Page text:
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I was having same issue with Firebird JDBC drivers. I can verify that the ResultSet.HOLD_CURSORS_OVER_COMMIT is working. –  Indrek Kõue Dec 27 '11 at 13:19
    
Same issues on DB2 drivers are also solved with this flag! –  bobbel Aug 13 at 10:02

Also, you can only have one result set open from each statement. So if you are iterating through two result sets at the same time, make sure they are executed on different statements. Opening a second result set on one statement will implicitly close the first. http://java.sun.com/javase/6/docs/api/java/sql/Statement.html

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The exception states that your result is closed. You should examine your code and look for all location where you issue a ResultSet.close() call. Also look for Statement.close() and Connection.close(). For sure, one of them gets called before rs.next() is called.

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Proper jdbc call should look something like:

try { 
    Connection conn;
    Statement stmt;
    ResultSet rs; 

    try {
        conn = DriverManager.getConnection(myUrl,"",""); 
        stmt = conn.createStatement(); 
        rs = stmt.executeQuery(myQuery); 

        while ( rs.next() ) { 
            // process results
        } 

    } catch (SqlException e) { 
        System.err.println("Got an exception! "); 
        System.err.println(e.getMessage()); 
    } finally {
        // you should release your resources here
        if (rs != null) { 
            rs.close();
        }

        if (stmt != null) {
            stmt.close();
        }

        if (conn != null) {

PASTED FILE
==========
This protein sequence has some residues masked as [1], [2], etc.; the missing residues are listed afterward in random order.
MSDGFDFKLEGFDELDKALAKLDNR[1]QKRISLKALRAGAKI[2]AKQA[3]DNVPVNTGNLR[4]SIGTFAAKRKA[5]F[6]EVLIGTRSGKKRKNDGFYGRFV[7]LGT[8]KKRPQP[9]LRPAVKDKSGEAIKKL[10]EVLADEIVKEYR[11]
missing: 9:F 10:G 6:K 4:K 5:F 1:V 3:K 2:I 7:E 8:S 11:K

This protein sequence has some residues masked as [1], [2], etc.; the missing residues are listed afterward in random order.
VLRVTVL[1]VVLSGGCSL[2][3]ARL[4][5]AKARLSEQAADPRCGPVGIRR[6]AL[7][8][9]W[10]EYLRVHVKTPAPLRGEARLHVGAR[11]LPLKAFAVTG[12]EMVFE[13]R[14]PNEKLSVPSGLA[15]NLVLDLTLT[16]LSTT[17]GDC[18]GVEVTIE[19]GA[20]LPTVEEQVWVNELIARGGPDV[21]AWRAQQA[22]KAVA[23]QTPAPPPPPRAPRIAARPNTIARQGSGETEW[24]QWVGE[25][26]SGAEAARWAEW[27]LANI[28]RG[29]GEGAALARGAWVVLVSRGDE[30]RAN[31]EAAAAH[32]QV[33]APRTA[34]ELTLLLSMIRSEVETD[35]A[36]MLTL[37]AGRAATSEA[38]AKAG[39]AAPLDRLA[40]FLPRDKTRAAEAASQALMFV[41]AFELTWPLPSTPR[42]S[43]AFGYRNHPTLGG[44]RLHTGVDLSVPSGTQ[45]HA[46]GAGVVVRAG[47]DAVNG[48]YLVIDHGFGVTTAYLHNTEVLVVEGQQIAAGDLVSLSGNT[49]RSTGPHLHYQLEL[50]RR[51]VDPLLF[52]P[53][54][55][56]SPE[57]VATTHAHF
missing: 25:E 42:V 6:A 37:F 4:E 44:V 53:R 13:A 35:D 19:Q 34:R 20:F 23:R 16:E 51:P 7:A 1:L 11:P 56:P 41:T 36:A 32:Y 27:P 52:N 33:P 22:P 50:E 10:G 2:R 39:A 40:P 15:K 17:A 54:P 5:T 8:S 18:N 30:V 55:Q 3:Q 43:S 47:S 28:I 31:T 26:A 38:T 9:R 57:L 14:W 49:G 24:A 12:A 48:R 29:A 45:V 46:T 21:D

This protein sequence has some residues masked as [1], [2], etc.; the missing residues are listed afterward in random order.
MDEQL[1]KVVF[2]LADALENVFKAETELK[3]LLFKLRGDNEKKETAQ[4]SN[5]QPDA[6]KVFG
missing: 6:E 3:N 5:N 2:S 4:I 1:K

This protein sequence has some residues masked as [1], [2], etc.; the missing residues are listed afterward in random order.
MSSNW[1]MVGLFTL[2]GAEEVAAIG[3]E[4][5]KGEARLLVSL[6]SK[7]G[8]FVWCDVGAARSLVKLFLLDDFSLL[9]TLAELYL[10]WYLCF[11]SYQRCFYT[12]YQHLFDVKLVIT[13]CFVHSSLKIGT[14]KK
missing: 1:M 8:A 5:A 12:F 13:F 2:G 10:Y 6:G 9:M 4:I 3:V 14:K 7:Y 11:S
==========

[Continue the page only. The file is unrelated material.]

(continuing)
conn.close();
        }
    }
} catch (SqlException e) {
    System.err.println("Got an exception! "); 
    System.err.println(e.getMessage()); 
}

you can close connection (or statement) only after you get result from result set. Safest way is to do it in finally block. However close() could also throe SqlException, hence the other try-catch block.

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1  
Gotta love that nested try/catch. Sometimes I really do loathe JDBC. It does bloat this example but you really should close the resultset and the statement too. You did call it a proper JDBC call! –  banjollity Jun 1 '09 at 18:06
    
need a check if rs/stmt/conn is not null... –  Daniel Magnusson Oct 27 '11 at 7:38
    
@DanielMagnusson You are right. I've fixed the answer. –  Slartibartfast Oct 27 '11 at 8:26

You may have closed either the Connection or Statement that made the ResultSet, which would lead to the ResultSet being closed as well.

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Check whether you have declared the method where this code is executing as Static. If it is Static there may be some other thread resetting the ResultSet.

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I got same error everything was correct only i was using same statement interface object to execute and update the database. After separating i.e. using different objects of statement interface for updating and executing query i resolved this error. i.e. do get rid from this do not use same statement object for both updating and executing the query.